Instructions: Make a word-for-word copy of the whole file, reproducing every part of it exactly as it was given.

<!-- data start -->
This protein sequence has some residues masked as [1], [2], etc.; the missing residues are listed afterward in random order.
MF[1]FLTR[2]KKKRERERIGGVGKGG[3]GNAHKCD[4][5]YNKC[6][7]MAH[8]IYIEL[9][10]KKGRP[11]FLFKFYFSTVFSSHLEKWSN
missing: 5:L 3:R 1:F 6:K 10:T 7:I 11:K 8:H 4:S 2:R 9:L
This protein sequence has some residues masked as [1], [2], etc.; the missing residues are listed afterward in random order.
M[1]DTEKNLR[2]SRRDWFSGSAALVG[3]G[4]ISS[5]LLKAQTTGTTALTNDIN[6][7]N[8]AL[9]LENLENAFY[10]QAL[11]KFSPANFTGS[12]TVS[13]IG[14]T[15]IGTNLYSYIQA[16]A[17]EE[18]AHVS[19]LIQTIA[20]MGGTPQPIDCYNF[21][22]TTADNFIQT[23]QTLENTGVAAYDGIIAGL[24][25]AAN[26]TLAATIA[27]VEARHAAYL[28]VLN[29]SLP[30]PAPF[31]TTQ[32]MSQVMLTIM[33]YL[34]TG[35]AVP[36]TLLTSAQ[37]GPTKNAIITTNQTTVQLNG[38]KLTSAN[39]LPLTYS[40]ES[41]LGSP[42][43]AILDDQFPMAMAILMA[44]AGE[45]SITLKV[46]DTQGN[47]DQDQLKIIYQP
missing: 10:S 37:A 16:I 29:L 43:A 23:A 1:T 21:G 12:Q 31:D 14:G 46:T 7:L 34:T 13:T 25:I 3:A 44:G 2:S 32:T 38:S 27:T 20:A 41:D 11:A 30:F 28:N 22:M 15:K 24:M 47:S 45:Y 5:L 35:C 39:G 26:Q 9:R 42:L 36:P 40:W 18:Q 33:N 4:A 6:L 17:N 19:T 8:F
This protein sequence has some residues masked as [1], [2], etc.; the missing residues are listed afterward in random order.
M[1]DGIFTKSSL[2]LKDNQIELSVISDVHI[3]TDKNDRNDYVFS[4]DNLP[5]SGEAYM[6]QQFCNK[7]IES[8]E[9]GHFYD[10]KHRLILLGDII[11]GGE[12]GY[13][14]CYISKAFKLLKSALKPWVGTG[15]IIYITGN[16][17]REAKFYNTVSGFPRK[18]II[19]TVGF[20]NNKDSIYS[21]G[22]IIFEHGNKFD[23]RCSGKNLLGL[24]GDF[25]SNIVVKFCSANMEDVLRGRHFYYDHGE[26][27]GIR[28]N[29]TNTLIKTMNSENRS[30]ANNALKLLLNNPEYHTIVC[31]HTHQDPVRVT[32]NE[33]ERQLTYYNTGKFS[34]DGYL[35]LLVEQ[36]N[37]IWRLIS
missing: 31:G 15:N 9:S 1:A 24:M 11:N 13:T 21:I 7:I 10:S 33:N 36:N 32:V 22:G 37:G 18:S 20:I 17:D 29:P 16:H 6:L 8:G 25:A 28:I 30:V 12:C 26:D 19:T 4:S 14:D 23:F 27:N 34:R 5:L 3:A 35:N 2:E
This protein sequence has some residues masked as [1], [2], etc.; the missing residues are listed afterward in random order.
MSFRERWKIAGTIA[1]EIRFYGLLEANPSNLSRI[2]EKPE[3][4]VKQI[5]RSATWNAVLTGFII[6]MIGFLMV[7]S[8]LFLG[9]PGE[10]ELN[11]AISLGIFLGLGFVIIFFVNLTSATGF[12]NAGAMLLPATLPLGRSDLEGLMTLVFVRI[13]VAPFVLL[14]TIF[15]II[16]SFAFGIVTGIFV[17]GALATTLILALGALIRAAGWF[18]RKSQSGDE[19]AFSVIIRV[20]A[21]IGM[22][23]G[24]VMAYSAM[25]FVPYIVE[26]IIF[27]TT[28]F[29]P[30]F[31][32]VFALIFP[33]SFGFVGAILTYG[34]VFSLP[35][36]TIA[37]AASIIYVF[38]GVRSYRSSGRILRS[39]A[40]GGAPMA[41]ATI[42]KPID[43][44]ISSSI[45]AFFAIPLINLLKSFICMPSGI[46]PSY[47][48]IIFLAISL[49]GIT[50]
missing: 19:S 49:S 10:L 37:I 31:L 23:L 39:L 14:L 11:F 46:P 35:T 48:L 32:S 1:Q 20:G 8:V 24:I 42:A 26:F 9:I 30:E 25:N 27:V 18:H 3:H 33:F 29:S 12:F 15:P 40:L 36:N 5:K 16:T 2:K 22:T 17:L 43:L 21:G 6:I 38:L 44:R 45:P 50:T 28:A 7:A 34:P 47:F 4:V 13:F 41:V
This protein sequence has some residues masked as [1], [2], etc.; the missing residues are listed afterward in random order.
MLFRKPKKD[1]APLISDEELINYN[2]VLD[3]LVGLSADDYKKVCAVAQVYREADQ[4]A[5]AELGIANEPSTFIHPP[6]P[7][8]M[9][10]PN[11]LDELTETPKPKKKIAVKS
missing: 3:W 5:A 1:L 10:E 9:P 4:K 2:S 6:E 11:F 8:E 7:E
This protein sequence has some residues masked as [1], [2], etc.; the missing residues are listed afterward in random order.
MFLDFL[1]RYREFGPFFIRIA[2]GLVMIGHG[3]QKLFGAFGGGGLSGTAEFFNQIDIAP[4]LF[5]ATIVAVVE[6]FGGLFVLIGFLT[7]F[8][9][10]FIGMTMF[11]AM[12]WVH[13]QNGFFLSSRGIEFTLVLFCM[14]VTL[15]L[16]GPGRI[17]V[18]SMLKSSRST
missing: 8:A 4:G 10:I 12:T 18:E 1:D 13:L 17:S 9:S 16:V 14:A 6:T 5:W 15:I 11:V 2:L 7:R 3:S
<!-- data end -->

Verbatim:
This protein sequence has some residues masked as [1], [2], etc.; the missing residues are listed afterward in random order.
MF[1]FLTR[2]KKKRERERIGGVGKGG[3]GNAHKCD[4][5]YNKC[6][7]MAH[8]IYIEL[9][10]KKGRP[11]FLFKFYFSTVFSSHLEKWSN
missing: 5:L 3:R 1:F 6:K 10:T 7:I 11:K 8:H 4:S 2:R 9:L
This protein sequence has some residues masked as [1], [2], etc.; the missing residues are listed afterward in random order.
M[1]DTEKNLR[2]SRRDWFSGSAALVG[3]G[4]ISS[5]LLKAQTTGTTALTNDIN[6][7]N[8]AL[9]LENLENAFY[10]QAL[11]KFSPANFTGS[12]TVS[13]IG[14]T[15]IGTNLYSYIQA[16]A[17]EE[18]AHVS[19]LIQTIA[20]MGGTPQPIDCYNF[21][22]TTADNFIQT[23]QTLENTGVAAYDGIIAGL[24][25]AAN[26]TLAATIA[27]VEARHAAYL[28]VLN[29]SLP[30]PAPF[31]TTQ[32]MSQVMLTIM[33]YL[34]TG[35]AVP[36]TLLTSAQ[37]GPTKNAIITTNQTTVQLNG[38]KLTSAN[39]LPLTYS[40]ES[41]LGSP[42][43]AILDDQFPMAMAILMA[44]AGE[45]SITLKV[46]DTQGN[47]DQDQLKIIYQP
missing: 10:S 37:A 16:I 29:L 43:A 23:A 1:T 21:G 12:Q 31:D 14:G 46:T 7:L 34:T 13:T 25:I 3:A 44:G 2:S 32:T 38:S 27:T 20:A 41:D 11:A 30:F 28:N 22:M 15:K 24:M 47:S 45:Y 5:L 35:C 39:G 26:Q 9:R 42:L 36:P 40:W 18:Q 33:N 4:A 6:L 17:N 19:T 8:F
This protein sequence has some residues masked as [1], [2], etc.; the missing residues are listed afterward in random order.
M[1]DGIFTKSSL[2]LKDNQIELSVISDVHI[3]TDKNDRNDYVFS[4]DNLP[5]SGEAYM[6]QQFCNK[7]IES[8]E[9]GHFYD[10]KHRLILLGDII[11]GGE[12]GY[13][14]CYISKAFKLLKSALKPWVGTG[15]IIYITGN[16][17]REAKFYNTVSGFPRK[18]II[19]TVGF[20]NNKDSIYS[21]G[22]IIFEHGNKFD[23]RCSGKNLLGL[24]GDF[25]SNIVVKFCSANMEDVLRGRHFYYDHGE[26][27]GIR[28]N[29]TNTLIKTMNSENRS[30]ANNALKLLLNNPEYHTIVC[31]HTHQDPVRVT[32]NE[33]ERQLTYYNTGKFS[34]DGYL[35]LLVEQ[36]N[37]IWRLIS
missing: 31:G 15:N 9:S 1:A 24:M 11:N 13:T 21:I 7:I 10:S 33:N 36:N 32:V 22:G 37:G 18:S 20:I 17:D 29:P 16:H 6:L 8:G 25:A 28:I 30:V 12:C 26:D 19:T 4:S 14:D 23:F 27:N 34:R 5:L 3:A 35:N 2:E
This protein sequence has some residues masked as [1], [2], etc.; the missing residues are listed afterward in random order.
MSFRERWKIAGTIA[1]EIRFYGLLEANPSNLSRI[2]EKPE[3][4]VKQI[5]RSATWNAVLTGFII[6]MIGFLMV[7]S[8]LFLG[9]PGE[10]ELN[11]AISLGIFLGLGFVIIFFVNLTSATGF[12]NAGAMLLPATLPLGRSDLEGLMTLVFVRI[13]VAPFVLL[14]TIF[15]II[16]SFAFGIVTGIFV[17]GALATTLILALGALIRAAGWF[18]RKSQSGDE[19]AFSVIIRV[20]A[21]IGM[22][23]G[24]VMAYSAM[25]FVPYIVE[26]IIF[27]TT[28]F[29]P[30]F[31][32]VFALIFP[33]SFGFVGAILTYG[34]VFSLP[35][36]TIA[37]AASIIYVF[38]GVRSYRSSGRILRS[39]A[40]GGAPMA[41]ATI[42]KPID[43][44]ISSSI[45]AFFAIPLINLLKSFICMPSGI[46]PSY[47][48]IIFLAISL[49]GIT[50]
missing: 19:S 49:S 10:L 37:I 31:L 23:L 39:L 14:L 11:F 46:P 35:T 48:L 32:S 1:Q 20:G 8:V 24:I 42:A 26:F 9:I 30:E 25:N 27:V 18:H 3:H 33:F 29:S 12:F 15:P 40:L 36:N 5:K 16:T 2:K 22:T 17:L 43:L 21:G 6:I 38:L 44:R 45:P 50:T 28:A 7:A 34:P 47:F 4:V 13:F 41:V
This protein sequence has some residues masked as [1], [2], etc.; the missing residues are listed afterward in random order.
MLFRKPKKD[1]APLISDEELINYN[2]VLD[3]LVGLSADDYKKVCAVAQVYREADQ[4]A[5]AELGIANEPSTFIHPP[6]P[7][8]M[9][10]PN[11]LDELTETPKPKKKIAVKS
missing: 3:W 5:A 1:L 10:E 9:P 4:K 2:S 6:E 11:F 8:E 7:E
This protein sequence has some residues masked as [1], [2], etc.; the missing residues are listed afterward in random order.
MFLDFL[1]RYREFGPFFIRIA[2]GLVMIGHG[3]QKLFGAFGGGGLSGTAEFFNQIDIAP[4]LF[5]ATIVAVVE[6]FGGLFVLIGFLT[7]F[8][9][10]FIGMTMF[11]AM[12]WVH[13]QNGFFLSSRGIEFTLVLFCM[14]VTL[15]L[16]GPGRI[17]V[18]SMLKSSRST
missing: 8:A 4:G 10:I 12:T 18:E 1:D 13:L 17:S 9:S 16:V 14:A 6:T 5:W 15:I 11:V 2:L 7:R 3:S